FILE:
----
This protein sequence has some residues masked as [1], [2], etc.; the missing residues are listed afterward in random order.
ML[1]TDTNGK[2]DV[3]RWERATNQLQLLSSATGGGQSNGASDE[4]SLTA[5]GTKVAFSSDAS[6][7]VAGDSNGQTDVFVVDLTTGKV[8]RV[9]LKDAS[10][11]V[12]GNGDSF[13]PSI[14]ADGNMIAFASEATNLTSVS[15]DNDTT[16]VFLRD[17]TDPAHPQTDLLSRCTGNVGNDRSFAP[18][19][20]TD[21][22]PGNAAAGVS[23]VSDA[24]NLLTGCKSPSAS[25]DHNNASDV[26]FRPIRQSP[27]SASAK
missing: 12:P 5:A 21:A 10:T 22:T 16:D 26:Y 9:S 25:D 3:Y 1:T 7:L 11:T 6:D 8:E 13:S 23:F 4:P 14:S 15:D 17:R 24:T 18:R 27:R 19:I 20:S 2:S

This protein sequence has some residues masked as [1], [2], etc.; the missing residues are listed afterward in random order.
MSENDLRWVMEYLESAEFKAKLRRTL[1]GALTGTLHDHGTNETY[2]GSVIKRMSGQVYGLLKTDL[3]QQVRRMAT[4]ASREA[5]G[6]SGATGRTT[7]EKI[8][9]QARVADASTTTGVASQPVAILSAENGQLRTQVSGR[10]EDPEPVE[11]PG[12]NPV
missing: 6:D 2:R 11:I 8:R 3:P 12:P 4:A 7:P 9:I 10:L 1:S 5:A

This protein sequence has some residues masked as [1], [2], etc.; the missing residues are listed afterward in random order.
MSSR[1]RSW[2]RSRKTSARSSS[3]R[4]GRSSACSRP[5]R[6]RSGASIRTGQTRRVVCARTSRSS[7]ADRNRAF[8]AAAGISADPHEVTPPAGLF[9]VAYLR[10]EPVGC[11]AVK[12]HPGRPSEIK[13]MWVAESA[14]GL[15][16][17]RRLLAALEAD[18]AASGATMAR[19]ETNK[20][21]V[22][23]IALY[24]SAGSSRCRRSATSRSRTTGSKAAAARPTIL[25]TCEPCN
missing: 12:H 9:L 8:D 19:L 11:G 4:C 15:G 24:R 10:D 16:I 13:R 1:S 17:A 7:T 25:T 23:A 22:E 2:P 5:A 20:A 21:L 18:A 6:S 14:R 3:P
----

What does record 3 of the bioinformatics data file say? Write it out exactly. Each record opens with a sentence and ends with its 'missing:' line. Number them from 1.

This protein sequence has some residues masked as [1], [2], etc.; the missing residues are listed afterward in random order.
MSSR[1]RSW[2]RSRKTSARSSS[3]R[4]GRSSACSRP[5]R[6]RSGASIRTGQTRRVVCARTSRSS[7]ADRNRAF[8]AAAGISADPHEVTPPAGLF[9]VAYLR[10]EPVGC[11]AVK[12]HPGRPSEIK[13]MWVAESA[14]GL[15][16][17]RRLLAALEAD[18]AASGATMAR[19]ETNK[20][21]V[22][23]IALY[24]SAGSSRCRRSATSRSRTTGSKAAAARPTIL[25]TCEPCN
missing: 12:H 9:L 8:D 19:L 11:G 4:C 15:G 24:R 10:D 16:I 13:R 1:S 17:A 7:T 25:T 23:A 22:E 2:P 5:A 20:A 21:L 18:A 6:S 14:R 3:P